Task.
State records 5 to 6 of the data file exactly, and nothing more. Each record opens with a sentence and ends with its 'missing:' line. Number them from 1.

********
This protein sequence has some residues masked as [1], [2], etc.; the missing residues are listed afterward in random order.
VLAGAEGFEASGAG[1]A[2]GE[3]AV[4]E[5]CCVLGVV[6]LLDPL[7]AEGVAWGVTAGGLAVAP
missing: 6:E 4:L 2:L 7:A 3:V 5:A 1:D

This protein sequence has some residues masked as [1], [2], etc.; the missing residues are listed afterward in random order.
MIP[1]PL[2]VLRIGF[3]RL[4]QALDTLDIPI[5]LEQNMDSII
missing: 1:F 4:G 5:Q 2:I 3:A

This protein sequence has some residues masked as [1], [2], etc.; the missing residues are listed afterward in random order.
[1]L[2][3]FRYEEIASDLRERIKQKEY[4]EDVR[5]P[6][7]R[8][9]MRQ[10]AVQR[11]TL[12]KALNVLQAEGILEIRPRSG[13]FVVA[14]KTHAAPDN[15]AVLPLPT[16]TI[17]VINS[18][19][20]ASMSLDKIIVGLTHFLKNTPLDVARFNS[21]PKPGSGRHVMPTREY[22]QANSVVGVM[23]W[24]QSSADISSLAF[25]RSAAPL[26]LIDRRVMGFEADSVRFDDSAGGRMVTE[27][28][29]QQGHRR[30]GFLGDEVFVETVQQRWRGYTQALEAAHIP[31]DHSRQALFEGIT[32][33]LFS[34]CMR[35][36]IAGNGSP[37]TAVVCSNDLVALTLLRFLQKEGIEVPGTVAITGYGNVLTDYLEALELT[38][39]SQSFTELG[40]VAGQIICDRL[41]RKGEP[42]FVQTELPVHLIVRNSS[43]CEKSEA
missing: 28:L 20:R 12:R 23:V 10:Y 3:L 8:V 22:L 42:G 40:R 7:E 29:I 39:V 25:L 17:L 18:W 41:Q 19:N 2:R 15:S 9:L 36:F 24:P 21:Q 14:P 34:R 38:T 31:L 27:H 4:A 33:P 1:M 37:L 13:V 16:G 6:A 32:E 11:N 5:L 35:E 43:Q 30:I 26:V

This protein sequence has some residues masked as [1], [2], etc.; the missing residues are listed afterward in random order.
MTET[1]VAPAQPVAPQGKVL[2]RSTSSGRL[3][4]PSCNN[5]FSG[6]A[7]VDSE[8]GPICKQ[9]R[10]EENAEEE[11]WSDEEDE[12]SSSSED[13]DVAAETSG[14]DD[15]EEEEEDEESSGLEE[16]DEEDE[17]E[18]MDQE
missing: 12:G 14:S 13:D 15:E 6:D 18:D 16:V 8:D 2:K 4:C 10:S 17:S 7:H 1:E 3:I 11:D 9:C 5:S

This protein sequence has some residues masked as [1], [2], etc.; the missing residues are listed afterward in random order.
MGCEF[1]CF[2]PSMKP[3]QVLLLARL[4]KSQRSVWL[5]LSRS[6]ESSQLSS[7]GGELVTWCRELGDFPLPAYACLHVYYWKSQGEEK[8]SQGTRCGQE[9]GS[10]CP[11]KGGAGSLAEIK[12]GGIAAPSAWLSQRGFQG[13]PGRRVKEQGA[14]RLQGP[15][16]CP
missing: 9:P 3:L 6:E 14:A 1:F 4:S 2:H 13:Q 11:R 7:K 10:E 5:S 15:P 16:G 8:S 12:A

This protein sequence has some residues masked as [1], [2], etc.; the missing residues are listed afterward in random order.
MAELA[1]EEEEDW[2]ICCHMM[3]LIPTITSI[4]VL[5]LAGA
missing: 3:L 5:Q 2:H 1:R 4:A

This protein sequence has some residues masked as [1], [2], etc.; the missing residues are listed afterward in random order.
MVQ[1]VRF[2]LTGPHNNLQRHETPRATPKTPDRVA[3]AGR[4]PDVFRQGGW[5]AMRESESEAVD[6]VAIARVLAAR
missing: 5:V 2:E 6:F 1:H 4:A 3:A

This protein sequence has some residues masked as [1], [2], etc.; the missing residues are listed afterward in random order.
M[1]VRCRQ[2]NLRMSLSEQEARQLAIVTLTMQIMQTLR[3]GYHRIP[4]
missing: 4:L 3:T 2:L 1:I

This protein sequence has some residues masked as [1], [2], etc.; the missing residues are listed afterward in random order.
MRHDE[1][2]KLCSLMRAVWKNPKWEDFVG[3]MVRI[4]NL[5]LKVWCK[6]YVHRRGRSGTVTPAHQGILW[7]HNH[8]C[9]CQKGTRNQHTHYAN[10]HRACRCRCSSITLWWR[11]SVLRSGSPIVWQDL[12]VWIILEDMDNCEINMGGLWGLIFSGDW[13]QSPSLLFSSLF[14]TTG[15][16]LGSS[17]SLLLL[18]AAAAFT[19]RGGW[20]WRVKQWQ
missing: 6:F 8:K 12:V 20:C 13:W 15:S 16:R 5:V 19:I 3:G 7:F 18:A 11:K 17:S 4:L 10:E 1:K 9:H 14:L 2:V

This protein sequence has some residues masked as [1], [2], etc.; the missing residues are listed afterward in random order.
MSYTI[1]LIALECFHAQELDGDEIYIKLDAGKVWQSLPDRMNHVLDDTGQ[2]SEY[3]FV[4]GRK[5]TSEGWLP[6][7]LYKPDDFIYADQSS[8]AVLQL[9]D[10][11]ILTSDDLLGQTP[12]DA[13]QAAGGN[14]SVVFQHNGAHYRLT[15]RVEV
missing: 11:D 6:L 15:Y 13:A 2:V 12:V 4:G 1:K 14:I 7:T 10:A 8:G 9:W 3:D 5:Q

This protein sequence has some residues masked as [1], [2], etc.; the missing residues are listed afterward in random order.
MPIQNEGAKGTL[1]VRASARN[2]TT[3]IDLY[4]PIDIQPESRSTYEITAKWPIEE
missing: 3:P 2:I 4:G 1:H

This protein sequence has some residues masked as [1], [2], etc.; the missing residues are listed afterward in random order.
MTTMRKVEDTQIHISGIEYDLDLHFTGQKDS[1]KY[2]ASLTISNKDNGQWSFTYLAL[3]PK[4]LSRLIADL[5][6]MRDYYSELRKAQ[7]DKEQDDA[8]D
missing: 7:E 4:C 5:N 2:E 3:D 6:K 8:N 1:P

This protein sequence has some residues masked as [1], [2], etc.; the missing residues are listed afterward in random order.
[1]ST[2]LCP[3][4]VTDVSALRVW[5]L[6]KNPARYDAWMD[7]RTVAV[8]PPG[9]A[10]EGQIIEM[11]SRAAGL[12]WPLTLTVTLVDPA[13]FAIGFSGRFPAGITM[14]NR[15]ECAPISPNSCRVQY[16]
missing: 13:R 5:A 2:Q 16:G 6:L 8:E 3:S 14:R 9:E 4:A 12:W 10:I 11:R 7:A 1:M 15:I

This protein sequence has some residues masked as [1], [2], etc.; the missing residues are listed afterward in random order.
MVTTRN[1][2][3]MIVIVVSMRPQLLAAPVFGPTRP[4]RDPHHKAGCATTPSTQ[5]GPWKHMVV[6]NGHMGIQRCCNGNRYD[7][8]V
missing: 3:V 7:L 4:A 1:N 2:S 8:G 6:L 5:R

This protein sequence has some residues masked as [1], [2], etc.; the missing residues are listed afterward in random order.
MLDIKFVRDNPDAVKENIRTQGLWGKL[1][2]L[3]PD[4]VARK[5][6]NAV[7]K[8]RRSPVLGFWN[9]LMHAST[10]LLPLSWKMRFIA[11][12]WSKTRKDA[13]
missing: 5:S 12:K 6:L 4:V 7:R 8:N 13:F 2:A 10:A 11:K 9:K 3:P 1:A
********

This protein sequence has some residues masked as [1], [2], etc.; the missing residues are listed afterward in random order.
MGCEF[1]CF[2]PSMKP[3]QVLLLARL[4]KSQRSVWL[5]LSRS[6]ESSQLSS[7]GGELVTWCRELGDFPLPAYACLHVYYWKSQGEEK[8]SQGTRCGQE[9]GS[10]CP[11]KGGAGSLAEIK[12]GGIAAPSAWLSQRGFQG[13]PGRRVKEQGA[14]RLQGP[15][16]CP
missing: 9:P 3:L 6:E 14:A 1:F 4:S 2:H 13:Q 11:R 7:K 10:E 5:S 15:P 16:G 8:S 12:A

This protein sequence has some residues masked as [1], [2], etc.; the missing residues are listed afterward in random order.
MAELA[1]EEEEDW[2]ICCHMM[3]LIPTITSI[4]VL[5]LAGA
missing: 3:L 5:Q 2:H 1:R 4:A